of their many friends.
GKOCKKY DKPABTMKNT:
Full line of Syrups, Molasses, Meat, Lard, Fish,
Sugars, CoSees, and Fancy Groceries.
G KN Kit AL M KhTH A N I )ISE :
Dry Goods, Hats, Shoes, Confecti neries. Wood
en and Willow Ware, Glass Ware, Drugs,
Spices, &c, &c.
Also Agent for the celebrated
ACJOTIO CHDrAJNO'.
for growing fine YELLOW TOBACCO. Gives
universal satisfaction. Price, cash 4.00 ;
On time $4.50.
He sincerely thanks his friends for their lib
eral patronage in tne past, ana Dy square aeac
ing, low prices and strict attention to their inter
pate he hones to merit a continuance of their pa
tronage. He means exactly what he says, when
he invites you to give mm a can. o-u.
jome Insurance jompaiiY,
OF RALEIGH, N. C,
IS AGAINST LOSS BY FIRK.
This Company has been
in successful operation
for Sixteen Years.
W. S. PRIMROSE, President.
W. G. UPCHURCH, Vice Pres.
CHAS. ROOT, Sec. and Treas.
P. COWPER, Adjuster.
Feb. l0-lv. f , i
TO
NORTH
CAROLINA
INSURt
RICHMOND AND DANVILLE RAILROAD CO.
PIEDMONT AIR-LINE ROUTE.
Condensed Schedule in effect Jan. 8, '86.
Trains Run by 75 Meridian Time.
SOUTH BOUND Daily.
No. 50. No. 52.
Lve New York 12 00 n't 3 40 pm
" Philadelphia 7 20 am 6 03 "
" Baltimore 9 50 " 9 00 "
" Washington 1115" 11 00 "
u Car'tesville 3 45 pm 2 55 am
" Lvnchburg 6 10 " 5 15 "
" Richmond 3 25 ' 2 (X) "
" Burkeville 5 20 4 05 "
" Kevsville..... 6 05 4 43 "
" Drakes Branch.. 6 20 " 4 59 "
" Danville 9 25 " 3 04 "
" Goldsboro 11 45 am
" Raleigh 5 00 pm
" Durham 6 07 "
" Chapel Hill 4 55 "
" Hillsboro 0 47 "
" Greensboro 11 21 " 9 50 "
" Salem 55 " 6 50 "
" High Point 11 55 " 10 19 "
" Salisbury 1 10 am 11 23 "
" Concord. 1 57 " 11 59 "
" Charlotte 3 00 " 1 00 pm
" Spartanburg.... 5 56 " 3 34 "
" Greenville 7 14 " 4 49 "
" Atlanta 1 40 pm 10 40 "
NORTHBOUND Daily.
No. 51. No. 53.
pm 8 40 am
Ar. Greenville 12 15 am 2 30 pm
" Spartanburg 11 33 am 3 43 pm
" Charlotte 5 00 am 6 25 pm
" Concord '5 55 am 7 52 pm
" Salisbury 6 39 am 8 01 pm
" High Point 7 58 am 9 08 pm
" Greensboro 8 30 am 9 35 pm
" Salem 11 40 am 1 17 am
" Hillsboro 11 39 am
" Durham 12 13 pm
" Chapel Hill....! 2 45 pm
" Raleigh 1 20 pm
" Goldsboro 4 40 pm
" Danville 10 36 am 11 28 pm
" Drakes Branch 1 03 pm 2 42 am
" Keysville 1 20 pm 3 05 am
" Burkeville 2 00 pm 2 57 am
" Richmond 4 07 pm 7 00 am
" Lynchburg 1 50 pm 2 10 am
" Char'tesville.... 4 20 pm 4 30 am
" Washington 9 15 pm 8 40 am
" Baltimore 11 25 pm 10 03 am
" Philadelphia.... 3 00 am 12 35 pm
" New York 6 20 am 3 20 pm
Daily except Sunday.
SLEEPING-CAR SERVICK
On trains 50 and 51, Pullman Buffet
Sleeper between Atlanta and New York.
On trains 52 and 53, Pullman Buffet
Sleeper between Washington and New
Orleans, Washington and Aiken. Pull
man Sleeper between Richmond and
Greensboro.
Through tickets on sale at principal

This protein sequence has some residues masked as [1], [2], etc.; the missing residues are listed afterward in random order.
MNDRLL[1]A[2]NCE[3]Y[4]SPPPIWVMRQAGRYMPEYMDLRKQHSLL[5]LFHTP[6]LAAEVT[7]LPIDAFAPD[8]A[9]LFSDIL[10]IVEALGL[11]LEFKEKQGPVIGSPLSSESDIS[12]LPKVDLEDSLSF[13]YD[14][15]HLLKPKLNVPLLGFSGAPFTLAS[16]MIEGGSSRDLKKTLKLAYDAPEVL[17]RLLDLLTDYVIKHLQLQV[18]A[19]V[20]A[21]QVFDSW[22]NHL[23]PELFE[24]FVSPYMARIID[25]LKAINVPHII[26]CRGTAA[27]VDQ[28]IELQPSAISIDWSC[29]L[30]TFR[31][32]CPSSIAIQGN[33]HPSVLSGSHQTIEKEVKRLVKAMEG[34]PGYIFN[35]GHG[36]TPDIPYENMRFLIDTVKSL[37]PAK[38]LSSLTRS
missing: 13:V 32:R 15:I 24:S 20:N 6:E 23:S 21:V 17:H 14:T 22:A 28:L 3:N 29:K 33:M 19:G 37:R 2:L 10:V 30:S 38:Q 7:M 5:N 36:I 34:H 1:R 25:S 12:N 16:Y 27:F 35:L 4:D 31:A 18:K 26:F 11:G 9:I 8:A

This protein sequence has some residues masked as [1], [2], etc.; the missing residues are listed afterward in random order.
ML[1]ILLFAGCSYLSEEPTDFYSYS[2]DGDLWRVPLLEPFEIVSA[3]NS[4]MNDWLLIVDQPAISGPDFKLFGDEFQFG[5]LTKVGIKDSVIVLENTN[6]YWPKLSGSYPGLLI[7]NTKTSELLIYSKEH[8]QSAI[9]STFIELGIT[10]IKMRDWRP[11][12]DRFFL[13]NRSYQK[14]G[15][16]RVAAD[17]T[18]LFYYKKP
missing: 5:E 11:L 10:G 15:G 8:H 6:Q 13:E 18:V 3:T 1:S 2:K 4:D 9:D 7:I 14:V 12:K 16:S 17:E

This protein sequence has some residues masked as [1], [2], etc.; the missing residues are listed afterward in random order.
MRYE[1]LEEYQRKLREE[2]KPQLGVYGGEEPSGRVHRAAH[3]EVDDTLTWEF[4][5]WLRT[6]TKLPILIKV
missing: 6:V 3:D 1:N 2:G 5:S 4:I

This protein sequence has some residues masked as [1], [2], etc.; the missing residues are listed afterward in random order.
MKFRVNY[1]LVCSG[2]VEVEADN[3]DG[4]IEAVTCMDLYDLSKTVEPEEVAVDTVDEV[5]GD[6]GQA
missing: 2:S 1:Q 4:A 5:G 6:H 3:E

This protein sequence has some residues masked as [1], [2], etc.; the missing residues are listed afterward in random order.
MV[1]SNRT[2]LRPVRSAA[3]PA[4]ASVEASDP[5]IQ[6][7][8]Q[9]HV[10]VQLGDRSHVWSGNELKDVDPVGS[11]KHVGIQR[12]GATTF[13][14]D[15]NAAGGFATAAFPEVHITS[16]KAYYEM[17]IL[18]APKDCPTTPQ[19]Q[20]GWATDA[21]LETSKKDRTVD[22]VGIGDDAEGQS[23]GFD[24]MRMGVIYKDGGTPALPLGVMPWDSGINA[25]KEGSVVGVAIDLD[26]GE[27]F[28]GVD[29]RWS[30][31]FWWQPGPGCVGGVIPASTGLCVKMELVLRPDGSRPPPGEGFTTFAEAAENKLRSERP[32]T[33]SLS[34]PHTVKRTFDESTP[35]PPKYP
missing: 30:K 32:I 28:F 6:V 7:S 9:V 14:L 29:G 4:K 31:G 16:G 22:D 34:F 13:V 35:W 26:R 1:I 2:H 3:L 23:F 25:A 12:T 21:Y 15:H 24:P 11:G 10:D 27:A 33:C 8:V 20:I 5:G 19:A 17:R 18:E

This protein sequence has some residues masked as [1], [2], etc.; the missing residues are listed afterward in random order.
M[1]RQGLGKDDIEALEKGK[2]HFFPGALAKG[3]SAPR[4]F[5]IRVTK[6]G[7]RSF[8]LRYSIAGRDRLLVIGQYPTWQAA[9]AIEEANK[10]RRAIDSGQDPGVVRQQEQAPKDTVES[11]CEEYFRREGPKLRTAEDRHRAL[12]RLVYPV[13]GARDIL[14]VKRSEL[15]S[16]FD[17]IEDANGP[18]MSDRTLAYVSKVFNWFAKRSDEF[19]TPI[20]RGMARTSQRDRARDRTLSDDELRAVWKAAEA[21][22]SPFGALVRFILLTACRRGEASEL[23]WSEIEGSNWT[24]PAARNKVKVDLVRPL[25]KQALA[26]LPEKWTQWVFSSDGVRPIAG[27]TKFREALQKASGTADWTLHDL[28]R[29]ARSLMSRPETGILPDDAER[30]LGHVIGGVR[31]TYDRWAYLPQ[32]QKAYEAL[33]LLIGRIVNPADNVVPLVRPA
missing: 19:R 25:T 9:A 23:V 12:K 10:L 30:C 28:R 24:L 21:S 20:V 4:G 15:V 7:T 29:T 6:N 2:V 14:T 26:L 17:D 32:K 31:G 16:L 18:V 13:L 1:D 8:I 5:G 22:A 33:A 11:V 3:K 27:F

stations to all points.
For rates and information apply to any
agent of the company, or to
C. W. CHEARS,
Asst. Genl. Pass. Agent.
E. B. THOMAS,
Genl. Manager.
RICHMOND, VA.
With Cotton at Eight a: & a M Cent, Too?
Crops and Bad Prices
WHAT SHALL BE DONE I
Raleigh, N. C, Feb. 1, 1885.
The situation of our Farmers, and
more especially of those in the Eastern
Counties, is a serious one. With cotton
at 8i cents and everything else in the
same proportion, it is doubtful whether
our people can make cotton at all
with the old method. Thousands of
thoughtful men all through the
South are considering earnestly this
question: WHAT SHALL BE DONE?
With prices of their products way down
and the prices of all they buy not re
duced in the same proportion, what
shall be done to feed the family, buy
clothes and send the children to school
during this New Year ? All this time
sensible men are cutting down every ex
pense and resolving that they will make
more at home. Milk, meat, vegetables
must be made in larger quantities and
groceries saved ; corn, oats and grass
must be provided for the horses, cows
and hogs. High-priced fertilizers and eve
ry extra thing are-entirely out of the
question. The wise man will buy - the
cheapest and best ingredients only and
make fertilizers at home this year;
At this time, THE NORTH CAROLI
NA PHOSPHATE COMPANY, en ex
clusively North Carolina Company, work
ing nothing but North Carolina material,'
wants to inform the prudent men just
described how they can help themselves
and help a home enterprise by buying
LIME PHOSPHATE, the cheapest Phos
phate ever sold in North Carolina. It is
to the interest of every farmer in North
Carolina to write to the NORTH CARO
LINA PHOSPHATE COMPANY at
Raleigh, N. C, and learn how to save
money and make a good fertilizer that
will make a good crop at a very low
price.
l-3ms. ; .
W. H HUGHES, .
Dealer in
CHINA,: rROCKERY,- -GUSSWflSF
Lamp. Table C itlery, Hllver P Hied Ware,
Refrl gen tor. Tea Trinr, nil Move. c ,
3 9 Fayettevitte Street, Raleigh. JVr (
l-3m